##   [1961-Kennedy, 763]               uncertain balance of   terror
##   [1961-Kennedy, 872]                     instead of its  terrors.
##    [1981-Reagan, 691]                 Americans from the  terror
##   [1981-Reagan, 1891]                 those who practice terrorism
##   [1997-Clinton, 929]                  the fanaticism of   terror.
##  [1997-Clinton, 1462]             strong defense against   terror
##    [2009-Obama, 1433]                   aims by inducing    terror
##                                          postword
##    [1797-Adams, 1183] intrigue, or venality,
## [1933-Roosevelt, 100] which paralyzes needed
## [1941-Roosevelt, 252] we proved that
##   [1961-Kennedy, 763] that stays the
##   [1961-Kennedy, 872] Together let us
##    [1981-Reagan, 691] of runaway living
##   [1981-Reagan, 1891] and prey upon
##   [1997-Clinton, 929] And they torment
##  [1997-Clinton, 1462] and destruction. Our
##    [2009-Obama, 1433] and slaughtering innocents,

Try substituting your own search terms, or working with your own corpus.

5. Create a document-feature matrix, using dfm. First, read the documentation using ?dfm to see the available options.

mydfm <- dfm(inaugCorpus, stopwords=TRUE)
## Creating dfm from a corpus: ...  removing stopwords ...  done.
dim(mydfm)
## [1]   57 9087
topfeatures(mydfm, 20)
##       will     people government         us        can       upon
##        871        564        561        476        470        371
##       must        may      great     states      shall      world
##        363        338        334        331        314        305
##    country      every     nation      peace        one        new
##        294        291        287        253        244        241
##      power     public
##        232        223

Experiment with different dfm options, such as stem=TRUE. The function trimdfm() allows you to reduce the size of the dfm following its construction.

Grouping on a variable is an excellent feature of dfm(), in fact one of my favorites.
For instance, if you want to aggregate all speeches by presidential name, you can execute

mydfm <- dfm(inaugCorpus, groups="President")
## Creating dfm from a corpus: ... aggregating by group: President... complete ... done.
dim(mydfm)
## [1]   34 9210
docnames(mydfm)
##  [1] "Adams"      "Buchanan"   "Bush"       "Carter"     "Cleveland"
##  [6] "Clinton"    "Coolidge"   "Eisenhower" "Garfield"   "Grant"
## [11] "Harding"    "Harrison"   "Hayes"      "Hoover"     "Jackson"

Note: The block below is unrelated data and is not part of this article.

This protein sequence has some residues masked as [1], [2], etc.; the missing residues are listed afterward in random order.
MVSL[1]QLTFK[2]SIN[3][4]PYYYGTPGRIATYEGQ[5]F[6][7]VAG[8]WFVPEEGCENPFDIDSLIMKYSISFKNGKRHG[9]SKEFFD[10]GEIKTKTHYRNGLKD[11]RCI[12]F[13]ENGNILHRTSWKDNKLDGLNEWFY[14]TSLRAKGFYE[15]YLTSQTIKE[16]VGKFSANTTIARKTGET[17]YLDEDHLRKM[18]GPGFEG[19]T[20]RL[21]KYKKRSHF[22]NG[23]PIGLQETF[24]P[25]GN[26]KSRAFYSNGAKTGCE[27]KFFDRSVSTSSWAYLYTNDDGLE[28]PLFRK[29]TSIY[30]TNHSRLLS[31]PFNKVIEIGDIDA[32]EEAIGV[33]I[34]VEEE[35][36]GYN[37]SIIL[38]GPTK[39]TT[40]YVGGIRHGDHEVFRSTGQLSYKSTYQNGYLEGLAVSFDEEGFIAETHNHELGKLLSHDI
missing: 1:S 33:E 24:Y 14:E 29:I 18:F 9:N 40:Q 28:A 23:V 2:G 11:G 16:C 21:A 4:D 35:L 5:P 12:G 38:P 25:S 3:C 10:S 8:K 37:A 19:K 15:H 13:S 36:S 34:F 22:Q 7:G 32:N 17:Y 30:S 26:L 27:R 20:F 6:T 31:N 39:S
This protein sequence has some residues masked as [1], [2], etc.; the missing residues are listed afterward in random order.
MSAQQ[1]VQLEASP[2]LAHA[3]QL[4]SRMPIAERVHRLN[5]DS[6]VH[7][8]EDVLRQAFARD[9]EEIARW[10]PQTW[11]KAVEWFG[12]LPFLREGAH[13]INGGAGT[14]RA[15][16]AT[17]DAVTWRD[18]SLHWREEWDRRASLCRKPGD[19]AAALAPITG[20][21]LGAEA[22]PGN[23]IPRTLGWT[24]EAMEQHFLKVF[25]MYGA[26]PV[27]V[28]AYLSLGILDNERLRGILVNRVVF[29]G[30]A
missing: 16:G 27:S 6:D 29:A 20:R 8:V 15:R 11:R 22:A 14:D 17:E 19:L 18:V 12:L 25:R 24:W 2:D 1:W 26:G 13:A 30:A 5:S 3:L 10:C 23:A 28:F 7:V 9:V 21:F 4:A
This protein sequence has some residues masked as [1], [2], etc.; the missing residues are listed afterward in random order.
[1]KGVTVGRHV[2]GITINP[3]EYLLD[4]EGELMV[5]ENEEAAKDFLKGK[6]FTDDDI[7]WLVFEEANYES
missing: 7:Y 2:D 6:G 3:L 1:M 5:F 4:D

## [16] "Jefferson"  "Johnson"    "Kennedy"    "Lincoln"    "Madison"
## [21] "McKinley"   "Monroe"     "Nixon"      "Obama"      "Pierce"
## [26] "Polk"       "Reagan"     "Roosevelt"  "Taft"       "Taylor"
## [31] "Truman"     "VanBuren"   "Washington" "Wilson"

Note that this groups Theodore and Franklin D. Roosevelt together – to separate them we would have needed to add a firstname variable using docvars() and grouped on that as well.

6. Explore the ability to subset a corpus.

There is a subset() method defined for a corpus, which works just like R’s normal subset() command. This provides an easy method to send specific documents to downstream functions, like dfm(), which will be useful workaround until I implement a full set of subsetting and indexing features for the dfm class object.

For instance if you want a wordcloud of just Obama’s two inagural addresses, you would need to subset the corpus first:

obamadfm <- dfm(subset(inaugCorpus, President=="Obama"), stopwords=TRUE)
## Creating dfm from a corpus: ...  removing stopwords ...  done.
plot(obamadfm)

Bug reports

quanteda is a work in progress. Please send me suggestions, bug reports, etc. so that I can improve it. You can email these directly to kbenoit@lse.ac.uk.

In addition, if you are having trouble with importing your texts into a corpus, I welcome you to send me a set of your texts and I will write the code for you (and possibly add to the functionality of quanteda to make this possible). I am particularly interested in: * alternative formats - csv, pdf, Word, XML, etc. * non-English languages - encoding is one of the issues we plan to tackle * interesting/non-standard document units * large volumes of text, to see quanteda’s functionality scales.